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Her smoky alto voice, perfectly suited for the bossa nova, gives Eden Atwood a natural edge. While she’s been thoroughly trained in the vocal arts, piano and the dramatic arts, Atwood requires no props to deliver her performance. It’s quite natural. Singing of life’s pleasures, she’s at home interpreting the works of Jobim and other sterling composers. In Atwood’s voice, you can see the same down-to-earth qualities that Tom Jobim saw in the young Ipanema woman’s physical persona when he spotted her somewhere in Brazil decades ago. Atwood interprets each bossa nova arrangement with a veteran’s flair: low and cool. Atwood isn’t the type of singer who has to shut her eyes, turn away from the audience, tense up methodically, and wring out phrases learned laboriously through many practice sessions spent memorizing variations on a theme to get her point across. It just flows naturally. Nothing in her delivery sounds prearranged. And the piano trio she works with here suits the occasion well. Atwood has surrounded herself with veterans. Appearances by Pete Christlieb and Anthony Wilson through several numbers add immeasurably to the album’s enchantment. Eden Atwood, the girl next door, interprets these tender scenes from life’s arsenal with genuine passion.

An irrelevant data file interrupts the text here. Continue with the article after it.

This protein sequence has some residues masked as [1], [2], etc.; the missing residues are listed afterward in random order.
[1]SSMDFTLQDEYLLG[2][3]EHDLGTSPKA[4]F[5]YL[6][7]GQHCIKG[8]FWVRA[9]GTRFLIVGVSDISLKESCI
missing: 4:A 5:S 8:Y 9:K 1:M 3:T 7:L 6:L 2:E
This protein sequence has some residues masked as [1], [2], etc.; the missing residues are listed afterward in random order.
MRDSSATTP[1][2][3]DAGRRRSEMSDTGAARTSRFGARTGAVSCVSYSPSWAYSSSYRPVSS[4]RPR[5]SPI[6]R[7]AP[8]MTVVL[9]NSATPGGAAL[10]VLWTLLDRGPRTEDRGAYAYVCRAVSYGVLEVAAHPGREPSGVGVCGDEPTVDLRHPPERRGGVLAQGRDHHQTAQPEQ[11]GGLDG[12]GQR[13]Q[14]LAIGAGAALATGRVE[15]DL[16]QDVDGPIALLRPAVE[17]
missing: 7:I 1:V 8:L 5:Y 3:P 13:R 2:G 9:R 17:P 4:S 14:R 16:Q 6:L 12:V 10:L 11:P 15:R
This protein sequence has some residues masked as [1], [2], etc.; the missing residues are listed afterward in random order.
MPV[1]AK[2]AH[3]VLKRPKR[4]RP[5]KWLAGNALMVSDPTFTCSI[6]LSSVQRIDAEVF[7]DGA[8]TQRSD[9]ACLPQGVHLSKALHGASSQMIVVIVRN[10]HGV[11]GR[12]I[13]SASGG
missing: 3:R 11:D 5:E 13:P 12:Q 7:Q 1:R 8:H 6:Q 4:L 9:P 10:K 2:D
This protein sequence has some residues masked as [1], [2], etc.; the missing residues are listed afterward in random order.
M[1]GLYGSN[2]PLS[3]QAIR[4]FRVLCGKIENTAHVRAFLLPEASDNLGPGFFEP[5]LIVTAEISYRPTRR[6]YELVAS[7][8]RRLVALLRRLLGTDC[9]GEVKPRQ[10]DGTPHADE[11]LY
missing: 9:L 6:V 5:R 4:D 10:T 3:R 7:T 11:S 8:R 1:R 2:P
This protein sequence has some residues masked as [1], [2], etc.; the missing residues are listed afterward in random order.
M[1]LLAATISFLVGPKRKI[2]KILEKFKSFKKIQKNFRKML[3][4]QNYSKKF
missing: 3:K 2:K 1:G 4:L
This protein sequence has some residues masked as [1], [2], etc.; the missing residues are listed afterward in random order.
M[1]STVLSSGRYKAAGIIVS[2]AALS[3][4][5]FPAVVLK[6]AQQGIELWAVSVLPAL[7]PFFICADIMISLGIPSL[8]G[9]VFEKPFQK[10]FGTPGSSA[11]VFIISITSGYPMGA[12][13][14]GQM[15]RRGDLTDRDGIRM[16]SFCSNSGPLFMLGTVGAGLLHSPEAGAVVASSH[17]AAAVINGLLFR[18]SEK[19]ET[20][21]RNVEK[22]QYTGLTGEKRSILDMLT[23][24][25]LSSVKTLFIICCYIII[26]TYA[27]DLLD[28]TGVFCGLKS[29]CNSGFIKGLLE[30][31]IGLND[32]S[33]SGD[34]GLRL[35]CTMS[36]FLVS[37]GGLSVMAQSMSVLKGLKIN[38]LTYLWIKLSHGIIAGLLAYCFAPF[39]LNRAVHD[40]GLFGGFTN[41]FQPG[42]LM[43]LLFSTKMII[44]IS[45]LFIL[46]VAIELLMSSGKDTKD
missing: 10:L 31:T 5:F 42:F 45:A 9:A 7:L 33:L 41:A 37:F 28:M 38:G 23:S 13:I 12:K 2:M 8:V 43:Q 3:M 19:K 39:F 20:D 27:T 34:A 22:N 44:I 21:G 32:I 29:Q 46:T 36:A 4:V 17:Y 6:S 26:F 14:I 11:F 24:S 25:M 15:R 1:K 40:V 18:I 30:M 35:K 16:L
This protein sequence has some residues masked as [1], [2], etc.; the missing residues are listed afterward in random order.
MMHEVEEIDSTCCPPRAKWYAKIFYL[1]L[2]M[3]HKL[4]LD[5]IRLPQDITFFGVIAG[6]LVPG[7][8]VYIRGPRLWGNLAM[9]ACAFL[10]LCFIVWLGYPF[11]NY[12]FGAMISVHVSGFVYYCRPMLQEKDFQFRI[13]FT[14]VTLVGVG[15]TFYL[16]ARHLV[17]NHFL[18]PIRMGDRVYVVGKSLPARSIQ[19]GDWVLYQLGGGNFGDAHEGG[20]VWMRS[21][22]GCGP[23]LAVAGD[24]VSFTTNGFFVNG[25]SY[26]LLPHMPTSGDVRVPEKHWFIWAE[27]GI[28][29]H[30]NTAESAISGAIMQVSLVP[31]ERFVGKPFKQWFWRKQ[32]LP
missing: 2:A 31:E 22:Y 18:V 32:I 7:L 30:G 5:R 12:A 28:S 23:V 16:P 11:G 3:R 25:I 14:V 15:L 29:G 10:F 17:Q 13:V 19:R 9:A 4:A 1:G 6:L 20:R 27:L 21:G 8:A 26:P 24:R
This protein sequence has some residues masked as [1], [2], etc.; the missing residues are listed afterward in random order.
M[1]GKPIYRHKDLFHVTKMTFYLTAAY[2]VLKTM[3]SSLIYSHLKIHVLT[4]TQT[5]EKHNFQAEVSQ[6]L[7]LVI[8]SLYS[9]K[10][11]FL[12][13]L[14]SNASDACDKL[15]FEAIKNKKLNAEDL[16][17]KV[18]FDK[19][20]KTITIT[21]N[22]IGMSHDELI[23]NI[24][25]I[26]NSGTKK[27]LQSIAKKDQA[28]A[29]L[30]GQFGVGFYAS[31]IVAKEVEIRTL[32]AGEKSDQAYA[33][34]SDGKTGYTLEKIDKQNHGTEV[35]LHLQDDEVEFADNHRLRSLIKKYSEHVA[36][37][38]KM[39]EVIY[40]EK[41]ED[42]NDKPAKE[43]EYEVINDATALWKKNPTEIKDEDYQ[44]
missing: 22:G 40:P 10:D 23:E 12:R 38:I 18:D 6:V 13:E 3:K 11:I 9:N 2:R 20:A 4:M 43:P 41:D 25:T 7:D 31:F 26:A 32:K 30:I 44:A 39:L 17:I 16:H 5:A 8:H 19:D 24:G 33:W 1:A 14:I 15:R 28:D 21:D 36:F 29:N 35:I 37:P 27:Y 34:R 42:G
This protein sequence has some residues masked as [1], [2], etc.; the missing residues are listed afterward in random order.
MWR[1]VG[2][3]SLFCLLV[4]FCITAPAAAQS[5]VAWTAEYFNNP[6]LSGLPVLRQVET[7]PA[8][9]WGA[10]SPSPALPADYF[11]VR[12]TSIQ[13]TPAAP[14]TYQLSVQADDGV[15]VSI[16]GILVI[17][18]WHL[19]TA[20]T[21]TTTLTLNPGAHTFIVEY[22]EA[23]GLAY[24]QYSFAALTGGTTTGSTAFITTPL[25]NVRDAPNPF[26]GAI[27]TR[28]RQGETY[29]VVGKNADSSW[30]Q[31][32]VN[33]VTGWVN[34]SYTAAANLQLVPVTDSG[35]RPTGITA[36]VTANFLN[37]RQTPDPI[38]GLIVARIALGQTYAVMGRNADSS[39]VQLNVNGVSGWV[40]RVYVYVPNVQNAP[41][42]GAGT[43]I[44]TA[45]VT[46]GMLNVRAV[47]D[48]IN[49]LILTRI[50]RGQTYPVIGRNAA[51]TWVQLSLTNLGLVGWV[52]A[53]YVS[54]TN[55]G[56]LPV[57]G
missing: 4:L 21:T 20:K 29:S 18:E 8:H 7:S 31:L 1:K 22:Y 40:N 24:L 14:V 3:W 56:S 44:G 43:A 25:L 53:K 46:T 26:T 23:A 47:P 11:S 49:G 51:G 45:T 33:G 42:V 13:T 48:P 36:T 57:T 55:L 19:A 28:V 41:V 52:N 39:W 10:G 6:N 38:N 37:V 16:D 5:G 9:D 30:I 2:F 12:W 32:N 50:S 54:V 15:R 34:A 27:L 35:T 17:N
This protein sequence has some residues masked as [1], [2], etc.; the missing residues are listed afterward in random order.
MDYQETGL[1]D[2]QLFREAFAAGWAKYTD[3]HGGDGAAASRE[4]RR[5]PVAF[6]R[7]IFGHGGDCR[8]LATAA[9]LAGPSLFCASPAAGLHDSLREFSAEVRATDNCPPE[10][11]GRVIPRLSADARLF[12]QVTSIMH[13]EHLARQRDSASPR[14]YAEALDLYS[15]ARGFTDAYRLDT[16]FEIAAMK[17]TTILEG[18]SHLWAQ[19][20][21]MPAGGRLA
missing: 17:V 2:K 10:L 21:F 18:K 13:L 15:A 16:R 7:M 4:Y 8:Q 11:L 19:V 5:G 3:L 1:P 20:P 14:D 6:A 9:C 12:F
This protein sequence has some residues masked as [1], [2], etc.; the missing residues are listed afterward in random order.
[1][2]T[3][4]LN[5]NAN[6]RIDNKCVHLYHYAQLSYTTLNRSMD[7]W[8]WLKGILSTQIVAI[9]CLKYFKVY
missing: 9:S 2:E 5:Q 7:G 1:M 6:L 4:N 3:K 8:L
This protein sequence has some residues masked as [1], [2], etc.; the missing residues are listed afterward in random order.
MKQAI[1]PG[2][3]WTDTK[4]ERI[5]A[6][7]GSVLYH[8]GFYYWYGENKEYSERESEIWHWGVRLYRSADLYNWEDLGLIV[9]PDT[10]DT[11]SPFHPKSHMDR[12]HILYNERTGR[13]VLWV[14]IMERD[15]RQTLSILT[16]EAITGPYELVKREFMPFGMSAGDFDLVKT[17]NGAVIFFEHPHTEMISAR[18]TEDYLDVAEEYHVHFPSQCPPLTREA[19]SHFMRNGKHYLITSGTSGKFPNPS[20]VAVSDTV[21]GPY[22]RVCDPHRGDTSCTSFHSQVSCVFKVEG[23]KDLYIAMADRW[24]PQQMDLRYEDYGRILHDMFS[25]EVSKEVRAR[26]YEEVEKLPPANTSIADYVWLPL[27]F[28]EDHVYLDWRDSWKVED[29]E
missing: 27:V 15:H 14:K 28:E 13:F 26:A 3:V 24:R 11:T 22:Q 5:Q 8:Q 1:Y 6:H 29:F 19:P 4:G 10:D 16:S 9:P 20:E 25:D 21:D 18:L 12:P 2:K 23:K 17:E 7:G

Track Listing: He
Personnel: Eden Atwood- vocals; Bill Cunliffe- piano; Darek Oles- bass; Joe La Barbera- drums; Anthony Wilson- acoustic guitar; Pete Christlieb- tenor saxophone, flute; Scott Breadman- congas, percussion.
I love jazz because it mixes intellect and emotion in a very spontaneous way.
I was first exposed to jazz by liberating a Coltrane and a Pharoah Sanders record from a friend in NYC and listening to them over and over until I got it.
My advice to new listeners is you have to take the time to listen to some jazz tunes a number of times until it starts to make sense.